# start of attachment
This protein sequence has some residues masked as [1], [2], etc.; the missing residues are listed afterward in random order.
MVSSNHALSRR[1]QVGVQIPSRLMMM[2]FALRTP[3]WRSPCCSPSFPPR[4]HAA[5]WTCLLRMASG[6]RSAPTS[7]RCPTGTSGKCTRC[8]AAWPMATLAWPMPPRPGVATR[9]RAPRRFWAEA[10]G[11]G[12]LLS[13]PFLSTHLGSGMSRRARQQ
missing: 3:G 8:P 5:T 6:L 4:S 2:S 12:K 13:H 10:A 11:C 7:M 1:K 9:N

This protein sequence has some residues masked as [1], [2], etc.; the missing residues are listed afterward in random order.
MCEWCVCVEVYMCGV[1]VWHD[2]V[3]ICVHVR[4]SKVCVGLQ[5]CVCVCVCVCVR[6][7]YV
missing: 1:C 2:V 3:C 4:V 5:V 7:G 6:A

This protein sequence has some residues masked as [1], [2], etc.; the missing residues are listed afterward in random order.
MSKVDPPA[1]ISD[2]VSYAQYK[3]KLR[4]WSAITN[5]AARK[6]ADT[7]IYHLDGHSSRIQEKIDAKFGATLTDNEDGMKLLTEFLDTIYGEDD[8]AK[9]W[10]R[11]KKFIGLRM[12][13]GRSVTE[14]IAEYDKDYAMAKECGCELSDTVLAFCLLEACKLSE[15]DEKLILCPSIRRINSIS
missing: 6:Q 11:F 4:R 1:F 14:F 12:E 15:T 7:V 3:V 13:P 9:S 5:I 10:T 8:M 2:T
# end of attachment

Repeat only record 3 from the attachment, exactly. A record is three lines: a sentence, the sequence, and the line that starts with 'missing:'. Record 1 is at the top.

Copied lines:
This protein sequence has some residues masked as [1], [2], etc.; the missing residues are listed afterward in random order.
MSKVDPPA[1]ISD[2]VSYAQYK[3]KLR[4]WSAITN[5]AARK[6]ADT[7]IYHLDGHSSRIQEKIDAKFGATLTDNEDGMKLLTEFLDTIYGEDD[8]AK[9]W[10]R[11]KKFIGLRM[12][13]GRSVTE[14]IAEYDKDYAMAKECGCELSDTVLAFCLLEACKLSE[15]DEKLILCPSIRRINSIS
missing: 6:Q 11:F 4:R 1:F 14:F 12:E 15:T 7:V 3:V 13:P 9:S 5:I 10:T 8:M 2:T